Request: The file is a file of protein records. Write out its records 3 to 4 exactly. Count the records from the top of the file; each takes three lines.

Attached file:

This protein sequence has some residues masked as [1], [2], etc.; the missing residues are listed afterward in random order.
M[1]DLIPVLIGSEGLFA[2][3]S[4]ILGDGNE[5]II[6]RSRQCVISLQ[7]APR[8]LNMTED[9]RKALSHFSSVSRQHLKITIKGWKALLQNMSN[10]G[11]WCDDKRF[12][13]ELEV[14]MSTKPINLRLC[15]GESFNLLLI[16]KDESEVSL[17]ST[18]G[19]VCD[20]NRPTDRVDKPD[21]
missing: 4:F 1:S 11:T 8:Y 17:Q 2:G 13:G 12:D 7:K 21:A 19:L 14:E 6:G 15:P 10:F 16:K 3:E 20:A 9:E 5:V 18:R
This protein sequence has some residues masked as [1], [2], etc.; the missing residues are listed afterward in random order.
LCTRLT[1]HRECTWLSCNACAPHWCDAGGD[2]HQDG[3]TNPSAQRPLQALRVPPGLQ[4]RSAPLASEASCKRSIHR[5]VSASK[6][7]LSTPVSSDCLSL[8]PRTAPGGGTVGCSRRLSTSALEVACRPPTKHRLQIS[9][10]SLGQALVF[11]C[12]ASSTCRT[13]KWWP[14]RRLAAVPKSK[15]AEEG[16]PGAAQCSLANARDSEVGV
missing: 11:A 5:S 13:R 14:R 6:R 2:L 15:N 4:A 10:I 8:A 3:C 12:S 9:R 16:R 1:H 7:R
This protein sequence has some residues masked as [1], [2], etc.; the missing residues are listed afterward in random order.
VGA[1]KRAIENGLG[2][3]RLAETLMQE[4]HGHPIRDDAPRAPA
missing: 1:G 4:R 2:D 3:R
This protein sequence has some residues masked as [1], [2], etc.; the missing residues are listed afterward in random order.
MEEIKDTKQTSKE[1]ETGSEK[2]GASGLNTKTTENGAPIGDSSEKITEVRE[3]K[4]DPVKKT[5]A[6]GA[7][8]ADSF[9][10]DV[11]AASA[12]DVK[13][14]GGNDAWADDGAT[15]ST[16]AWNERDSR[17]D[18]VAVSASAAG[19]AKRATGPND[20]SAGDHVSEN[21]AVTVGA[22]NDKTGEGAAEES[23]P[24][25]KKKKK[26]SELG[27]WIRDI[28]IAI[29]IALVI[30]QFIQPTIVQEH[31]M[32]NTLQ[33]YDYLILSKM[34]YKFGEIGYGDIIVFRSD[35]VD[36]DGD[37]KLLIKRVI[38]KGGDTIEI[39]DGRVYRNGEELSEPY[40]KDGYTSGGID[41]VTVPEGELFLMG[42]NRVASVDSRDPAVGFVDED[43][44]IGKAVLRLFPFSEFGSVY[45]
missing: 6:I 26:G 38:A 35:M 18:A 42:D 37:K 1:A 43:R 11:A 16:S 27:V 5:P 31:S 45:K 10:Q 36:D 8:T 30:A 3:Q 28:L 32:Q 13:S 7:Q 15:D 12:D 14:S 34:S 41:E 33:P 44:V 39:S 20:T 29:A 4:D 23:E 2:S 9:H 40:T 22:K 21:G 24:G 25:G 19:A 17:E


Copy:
This protein sequence has some residues masked as [1], [2], etc.; the missing residues are listed afterward in random order.
VGA[1]KRAIENGLG[2][3]RLAETLMQE[4]HGHPIRDDAPRAPA
missing: 1:G 4:R 2:D 3:R
This protein sequence has some residues masked as [1], [2], etc.; the missing residues are listed afterward in random order.
MEEIKDTKQTSKE[1]ETGSEK[2]GASGLNTKTTENGAPIGDSSEKITEVRE[3]K[4]DPVKKT[5]A[6]GA[7][8]ADSF[9][10]DV[11]AASA[12]DVK[13][14]GGNDAWADDGAT[15]ST[16]AWNERDSR[17]D[18]VAVSASAAG[19]AKRATGPND[20]SAGDHVSEN[21]AVTVGA[22]NDKTGEGAAEES[23]P[24][25]KKKKK[26]SELG[27]WIRDI[28]IAI[29]IALVI[30]QFIQPTIVQEH[31]M[32]NTLQ[33]YDYLILSKM[34]YKFGEIGYGDIIVFRSD[35]VD[36]DGD[37]KLLIKRVI[38]KGGDTIEI[39]DGRVYRNGEELSEPY[40]KDGYTSGGID[41]VTVPEGELFLMG[42]NRVASVDSRDPAVGFVDED[43][44]IGKAVLRLFPFSEFGSVY[45]
missing: 6:I 26:G 38:A 35:M 18:A 42:D 37:K 1:A 43:R 11:A 16:S 27:V 5:P 31:S 45:K 10:Q 36:D 8:T 30:A 3:Q 28:L 32:Q 13:S 7:Q 15:D 12:D 14:S 34:S 41:E 33:P 44:V 39:S 20:T 29:A 4:D 23:E 2:S 9:H 40:T 22:K 21:G 24:G 25:G 19:A 17:E